Back in 2014, a little movie called The Canal came out of Ireland, scaring and disturbing unsuspecting audiences with its creepiness, brutality, and gut-punch of a conclusion. It had begun building some solid buzz within the horror community, but when it hit Netflix early the following year, many who may not have otherwise sought it out got a chance to experience the terror.

If you ask me, The Canal is one of the more chilling films to come along in recent years, and ever since first laying my eyes on it, I have been eagerly awaiting more from director Ivan Kavanagh. This weekend, I was able to get an update from Mr. Kavanagh on what fans can expect to see from him in the near-term.

He tells me that since finishing The Canal, he has largely spent his time writing, and now he has three projects in the works. First up is a western called Never Grow Old, which is planned for pre-production in March. Formerly titled “Where We’ll Never Grow Old,” the synopsis that appears on IMDb for this one is as follows:

“An Irish undertaker profits when outlaws take over a peaceful American frontier town, but his family come under threat as the death toll rises.”

Sounds like my kind of western. Kavanagh continued with the following:

“Then straight after that I’ll shoot an adaptation of Jon Bassoff’s acclaimed psycho-noir novel ‘The Disassembled Man‘,” Kavanagh says. “And after that I’ll shoot ‘SON‘ which is an original horror film I wrote and I’m very excited to unleash on the world! Or perhaps ‘SON‘ first, then the noir.”

Given how effective Kavanagh has proven himself to be in the horror genre with The Canal (not to mention the bizarrely uncomfortable Tin Can Man), I’m sure many of you would love to see his original horror film sooner rather than later. That said, while I’m not familiar with The Disassembled Man, anything described as “psycho-noir’ is bound to sit comfortably within our beloved genre. Here’s the book synopsis via Amazon:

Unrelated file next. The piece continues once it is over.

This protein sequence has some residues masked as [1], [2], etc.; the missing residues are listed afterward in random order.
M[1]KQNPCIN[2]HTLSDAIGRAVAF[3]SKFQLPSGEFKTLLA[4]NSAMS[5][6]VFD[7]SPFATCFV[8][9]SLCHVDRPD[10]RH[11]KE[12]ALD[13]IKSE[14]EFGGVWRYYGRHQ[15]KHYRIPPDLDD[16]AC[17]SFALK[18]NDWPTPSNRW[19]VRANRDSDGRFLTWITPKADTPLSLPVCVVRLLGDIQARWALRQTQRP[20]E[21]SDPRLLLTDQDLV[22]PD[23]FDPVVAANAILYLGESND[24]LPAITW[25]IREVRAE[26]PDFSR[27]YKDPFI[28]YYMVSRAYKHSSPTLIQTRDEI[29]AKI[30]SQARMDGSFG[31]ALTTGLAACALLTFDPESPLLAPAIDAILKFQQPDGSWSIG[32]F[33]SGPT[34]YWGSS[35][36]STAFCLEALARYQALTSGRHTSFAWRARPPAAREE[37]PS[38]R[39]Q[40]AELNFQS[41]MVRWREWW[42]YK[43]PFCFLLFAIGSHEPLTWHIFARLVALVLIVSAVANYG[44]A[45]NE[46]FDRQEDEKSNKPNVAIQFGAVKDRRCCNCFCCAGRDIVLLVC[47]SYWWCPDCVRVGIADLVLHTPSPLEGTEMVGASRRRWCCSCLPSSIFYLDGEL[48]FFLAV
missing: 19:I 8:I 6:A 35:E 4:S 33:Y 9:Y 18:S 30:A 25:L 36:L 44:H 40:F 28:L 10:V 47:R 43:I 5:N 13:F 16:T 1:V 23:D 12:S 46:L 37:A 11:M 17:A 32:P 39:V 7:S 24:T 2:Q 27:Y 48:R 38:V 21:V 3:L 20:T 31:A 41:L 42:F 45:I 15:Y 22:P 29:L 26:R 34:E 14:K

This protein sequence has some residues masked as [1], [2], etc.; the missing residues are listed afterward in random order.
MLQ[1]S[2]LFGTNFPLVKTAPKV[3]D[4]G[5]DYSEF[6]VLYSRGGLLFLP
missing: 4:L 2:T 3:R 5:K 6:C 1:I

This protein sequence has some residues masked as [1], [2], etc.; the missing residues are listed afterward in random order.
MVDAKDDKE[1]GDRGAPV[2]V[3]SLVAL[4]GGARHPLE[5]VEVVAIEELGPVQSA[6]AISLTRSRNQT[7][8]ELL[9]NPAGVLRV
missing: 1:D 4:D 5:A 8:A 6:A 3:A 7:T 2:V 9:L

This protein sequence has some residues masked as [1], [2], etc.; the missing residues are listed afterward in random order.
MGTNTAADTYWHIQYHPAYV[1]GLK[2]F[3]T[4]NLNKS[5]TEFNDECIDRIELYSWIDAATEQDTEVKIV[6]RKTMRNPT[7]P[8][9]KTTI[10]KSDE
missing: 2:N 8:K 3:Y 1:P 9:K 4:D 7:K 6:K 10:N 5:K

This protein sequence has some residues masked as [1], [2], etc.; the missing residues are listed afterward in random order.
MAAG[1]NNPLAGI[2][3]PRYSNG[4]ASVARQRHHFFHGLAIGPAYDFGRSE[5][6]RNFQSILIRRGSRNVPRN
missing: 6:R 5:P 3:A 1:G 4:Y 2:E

The Disassembled Man

The Disassembled Man

Frankie Avicious is a hard-luck fellow with a sordid past. Living in a dreary meatpacking town, stuck in a loveless marriage, and spending his days slaughtering cattle, Frankie has nothing to look forward to but his next swallow of bargain whiskey. His wife is threatening to leave him, and the local sociopath is threatening to kill him. And then there’s Scarlett Acres, a stripper with a heart of fool’s gold. Frankie can’t stop thinking about her . . . With the encouragement of a mysterious traveling salesman, Frankie sets out to reverse his destiny through a series of bizarre murders. The consequences of his brutality turn out to be far worse than even he could imagine.

Canada Media Fund describes the project as:

A character driven thriller/part film-noir with it’s own share of black humour. A luckless slaughterhouse worker resorts to murder in an attempt to transform his squalid life, with horrifying consequences.”

Consider me on board for all of the above. If you haven’t seen The Canal yet, I highly recommend it (in case that wasn’t already obvious). I also listed Kavanagh’s Tin Can Man as one of 8 modern low-budget films you should be watching in a Modern Horrors piece last year.